A real nice clambake | Felipe Fernandez-Armesto - Upsmag - Magazine News

A real nice clambake | Felipe Fernandez-Armesto

This article is taken from the June 2022 issue of The Critic. To get the full magazine why not subscribe? Right now we’re offering five issues for just £10.

June is bustin’ out all over. Parties take to the open air. While loyal Englishwomen plan platinum-jubilee street-beanos, Americans’ fancy turns to thoughts of a real nice clambake.

Rodgers and Hammerstein’s picture of industrialising New England was authentic: women undertook remunerative work; men in consequence wallowed in diminished responsibility and expanded leisure. carousel’s clambake menu, however, was unconvincingly long: codfish chowder with bits of salt pork, then roasted lobsters, before the clams arrived, “steamed under rockweed”.

It sounds “real nice”, especially set to Rodgers’s music; but a clambake, which is one Native Americans’ few contributions to gastronomy, corresponds only to the last course of the feast celebrated in the musical.

It’s properly cooked in a pit, over stones hot from driftwood embers, with clams strewn between layers of damp seaweed. Corn, potatoes, cured meats and other shellfish are extras.

Portuguese linguica and chouriço have become clambakers’ added sausage of choice, ever since Azorean immigrants transformed regional taste in the late nineteenth century. (For the same reason, habourfront butchers in Boston sell goat, and New England cafés serve pastéis de nata — crispy custard tartlets, a Portuguese gift to the world.)

Both sausages are porky, smoky and spicy; the linguça typically the narrower, softer, and slightly more delicately flavored, but equally aromatic: unstinted in garlic and smoked paprika, which complement clams well. Molluscs of different varieties have passionate advocates, but size matters for pit cookery: relatively large specimens are best.

To convey the cultural hybridity of a Native American and Azorean mélange, the dish Americans call “New England clam boil” is a practical alternative for cooking in conventional kitchens.

While Englishwomen plan platinum-jubilee street-beanos, Americans’ fancy turns to thoughts of a real nice clambake

Chopped onions, seasoned and simmered to translucency in olive oil, with garlic, mixed fine dried herbs and a little cinnamon and cayenne are the starting point. I like to brown thick tranches of potato and chouriço before draining off the fat and making up the liquor with fish stock enlivened by wine from Portuguese encruzado grapes, which yield more body and richness than most whites from the western rim of Iberia. Or for non-purists, who will allow a Spanish wine, amontillado works even better.

New Englanders often prefer beer and reduce the liquor to a broth that can be served on its own, but the dish can be made to transcend its humble origins if the reduction is severe — down to the level of a sauce into which thick cream is stirred .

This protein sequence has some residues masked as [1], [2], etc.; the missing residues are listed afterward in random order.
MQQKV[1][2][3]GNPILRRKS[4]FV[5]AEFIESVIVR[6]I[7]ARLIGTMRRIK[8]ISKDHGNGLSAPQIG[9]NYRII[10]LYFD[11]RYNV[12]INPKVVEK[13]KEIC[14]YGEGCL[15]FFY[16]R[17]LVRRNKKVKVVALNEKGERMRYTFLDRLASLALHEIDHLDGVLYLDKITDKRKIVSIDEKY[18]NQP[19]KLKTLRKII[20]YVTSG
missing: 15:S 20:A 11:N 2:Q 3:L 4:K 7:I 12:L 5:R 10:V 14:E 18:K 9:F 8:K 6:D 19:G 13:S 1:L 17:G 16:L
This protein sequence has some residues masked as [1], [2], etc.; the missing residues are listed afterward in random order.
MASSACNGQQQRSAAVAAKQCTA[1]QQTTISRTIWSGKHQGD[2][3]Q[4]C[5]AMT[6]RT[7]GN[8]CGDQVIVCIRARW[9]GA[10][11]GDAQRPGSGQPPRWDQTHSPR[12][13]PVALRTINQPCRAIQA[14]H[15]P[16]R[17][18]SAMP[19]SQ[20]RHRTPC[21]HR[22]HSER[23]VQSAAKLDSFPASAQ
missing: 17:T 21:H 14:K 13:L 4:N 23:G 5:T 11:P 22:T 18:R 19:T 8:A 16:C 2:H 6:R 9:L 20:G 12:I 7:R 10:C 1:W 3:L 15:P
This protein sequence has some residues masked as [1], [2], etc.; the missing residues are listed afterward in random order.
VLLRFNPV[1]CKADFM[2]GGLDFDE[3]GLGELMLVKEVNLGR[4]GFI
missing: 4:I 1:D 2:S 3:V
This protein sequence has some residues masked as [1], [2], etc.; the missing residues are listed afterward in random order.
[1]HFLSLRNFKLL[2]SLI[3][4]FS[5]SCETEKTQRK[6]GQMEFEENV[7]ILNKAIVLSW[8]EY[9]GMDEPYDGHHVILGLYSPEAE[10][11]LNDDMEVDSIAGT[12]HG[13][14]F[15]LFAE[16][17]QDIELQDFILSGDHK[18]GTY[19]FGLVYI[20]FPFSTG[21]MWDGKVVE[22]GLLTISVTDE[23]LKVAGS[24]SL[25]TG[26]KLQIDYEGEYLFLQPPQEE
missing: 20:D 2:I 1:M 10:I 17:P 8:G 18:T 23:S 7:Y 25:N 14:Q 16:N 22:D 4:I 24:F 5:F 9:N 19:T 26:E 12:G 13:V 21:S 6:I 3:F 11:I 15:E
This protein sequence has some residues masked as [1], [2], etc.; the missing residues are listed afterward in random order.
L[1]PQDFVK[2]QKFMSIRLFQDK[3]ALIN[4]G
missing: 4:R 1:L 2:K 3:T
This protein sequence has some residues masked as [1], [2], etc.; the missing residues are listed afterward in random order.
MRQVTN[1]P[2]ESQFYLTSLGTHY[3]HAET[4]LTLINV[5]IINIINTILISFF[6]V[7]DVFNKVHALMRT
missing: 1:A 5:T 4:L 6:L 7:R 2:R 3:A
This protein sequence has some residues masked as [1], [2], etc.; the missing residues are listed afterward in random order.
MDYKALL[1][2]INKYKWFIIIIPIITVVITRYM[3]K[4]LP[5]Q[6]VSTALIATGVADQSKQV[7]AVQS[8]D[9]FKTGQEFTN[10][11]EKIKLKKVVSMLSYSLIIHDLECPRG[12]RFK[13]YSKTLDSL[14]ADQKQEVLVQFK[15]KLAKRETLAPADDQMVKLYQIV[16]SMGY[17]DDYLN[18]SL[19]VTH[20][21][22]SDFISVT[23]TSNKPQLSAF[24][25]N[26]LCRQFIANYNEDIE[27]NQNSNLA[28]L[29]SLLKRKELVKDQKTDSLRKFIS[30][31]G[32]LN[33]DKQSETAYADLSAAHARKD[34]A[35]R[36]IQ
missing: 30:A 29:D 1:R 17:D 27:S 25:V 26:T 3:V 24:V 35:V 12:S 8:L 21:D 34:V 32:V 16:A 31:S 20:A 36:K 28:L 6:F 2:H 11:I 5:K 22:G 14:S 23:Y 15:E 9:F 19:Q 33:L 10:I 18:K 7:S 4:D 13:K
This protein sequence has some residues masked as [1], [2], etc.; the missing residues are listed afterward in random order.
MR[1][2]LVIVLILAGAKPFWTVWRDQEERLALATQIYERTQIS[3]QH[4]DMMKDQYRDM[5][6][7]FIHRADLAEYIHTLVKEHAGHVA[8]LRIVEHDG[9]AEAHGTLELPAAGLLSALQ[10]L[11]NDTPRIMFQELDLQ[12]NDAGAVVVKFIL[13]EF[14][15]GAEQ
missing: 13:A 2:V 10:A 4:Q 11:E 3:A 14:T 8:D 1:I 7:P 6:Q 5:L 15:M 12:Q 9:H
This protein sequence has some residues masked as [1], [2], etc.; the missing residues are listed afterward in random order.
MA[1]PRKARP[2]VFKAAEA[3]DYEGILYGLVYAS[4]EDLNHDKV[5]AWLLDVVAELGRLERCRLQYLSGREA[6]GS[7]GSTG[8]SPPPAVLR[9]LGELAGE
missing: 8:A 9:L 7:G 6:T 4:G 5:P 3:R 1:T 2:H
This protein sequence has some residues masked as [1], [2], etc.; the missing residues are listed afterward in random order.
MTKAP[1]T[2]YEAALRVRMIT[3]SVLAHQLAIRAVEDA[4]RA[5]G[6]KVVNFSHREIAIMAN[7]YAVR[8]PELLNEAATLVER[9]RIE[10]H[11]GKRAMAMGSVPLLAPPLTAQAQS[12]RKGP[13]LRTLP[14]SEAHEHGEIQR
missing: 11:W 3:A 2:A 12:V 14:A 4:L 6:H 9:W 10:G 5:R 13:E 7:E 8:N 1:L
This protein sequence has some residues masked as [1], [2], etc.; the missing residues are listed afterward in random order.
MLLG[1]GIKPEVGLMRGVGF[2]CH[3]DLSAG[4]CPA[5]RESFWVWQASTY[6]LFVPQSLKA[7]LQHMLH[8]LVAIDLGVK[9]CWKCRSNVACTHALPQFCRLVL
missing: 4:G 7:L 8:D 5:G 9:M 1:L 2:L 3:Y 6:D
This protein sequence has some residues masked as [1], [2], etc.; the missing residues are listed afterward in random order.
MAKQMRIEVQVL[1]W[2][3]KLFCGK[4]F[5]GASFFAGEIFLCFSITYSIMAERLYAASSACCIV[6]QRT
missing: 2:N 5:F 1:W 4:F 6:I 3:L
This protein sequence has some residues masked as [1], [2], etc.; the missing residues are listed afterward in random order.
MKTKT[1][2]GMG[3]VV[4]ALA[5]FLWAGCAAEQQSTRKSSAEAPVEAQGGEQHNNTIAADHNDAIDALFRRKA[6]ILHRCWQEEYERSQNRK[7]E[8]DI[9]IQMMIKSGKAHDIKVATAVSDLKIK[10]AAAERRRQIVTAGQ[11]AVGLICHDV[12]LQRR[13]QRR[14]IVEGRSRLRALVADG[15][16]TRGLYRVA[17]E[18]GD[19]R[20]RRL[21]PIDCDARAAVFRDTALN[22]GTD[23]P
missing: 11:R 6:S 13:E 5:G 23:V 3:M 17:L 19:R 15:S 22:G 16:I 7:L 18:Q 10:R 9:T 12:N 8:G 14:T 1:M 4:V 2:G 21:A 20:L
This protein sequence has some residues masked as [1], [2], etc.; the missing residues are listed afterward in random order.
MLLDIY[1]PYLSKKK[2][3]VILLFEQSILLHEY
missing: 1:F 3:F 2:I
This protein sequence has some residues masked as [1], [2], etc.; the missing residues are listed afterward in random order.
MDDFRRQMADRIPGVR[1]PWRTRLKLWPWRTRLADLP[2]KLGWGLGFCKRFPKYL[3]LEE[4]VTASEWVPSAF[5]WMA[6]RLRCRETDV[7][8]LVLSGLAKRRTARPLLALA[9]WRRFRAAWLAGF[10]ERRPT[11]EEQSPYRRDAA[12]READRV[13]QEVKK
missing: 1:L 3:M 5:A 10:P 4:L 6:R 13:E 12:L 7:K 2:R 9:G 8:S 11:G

Meanwhile, the moment to add the clams, with baby corn cobs if one likes, comes when the potatoes soften. When the shells open, the cream can be added carefully, off the heat. It won’t curdle on returning to the fire briefly, before a garnish of parsley, a sprinkling of paprika and some saffron strands decorate the dish with Portuguese national colors.

On the hither side of the Atlantic, will Britons’ hurrah for the Queen be honored with equally good party-food? I hope not. Let the British be at their most characteristic: puritanically proud, unwaveringly insular, unseduced by foreign flavours, or by the postcolonial temptations — jerk chicken, say, or vindaloo — that evoke the imperial
decline of the new Elizabethan age.

I envision, beneath glum skies, grim rain and sagging bunting, scrubbed trestles dotted with restrained amounts of determined dreariness — such as those ominous sandwiches of slimy raw between spongy, anaemic bread-slices, which must either curl menacingly or be kept nastily damp under wet dishcloths.

Will there be pork pies of slight acridity under a tough carapace of chewy gelatine and pallid pastry? And soapy cheddar-sticks and sausage rolls stuffed with what looks and tastes like moist blotting paper? Will Battenberg cake of similar consistency evoke the evasively renamed House of Windsor? Will Coronation Chicken recall the austerity of the Queen’s early reign, under a yellow film of sickly salad cream streaked with curry powder?

Fresh clams are ill-advised in Britain in June, but if anyone, eyeing America enviously, wants street-party food that is uncompromisingly British and easily served, I suggest potted shrimps or coarse trout paste on baps, or on muffins toasted by the bonfire , or jellied consommé in paper cups, topped with a tiny teaspoonful of local thick honey, then asparagus spears rolled in slivers of oak-smoked ham, followed, before strawberries, by cold roast ribs of rose veal, which can be hand-held for munching, but only if the bones are stripped — or, as old-time butchers unpatriotically say, “frenched”. The antidote to frenching? Warm beer, I suppose.

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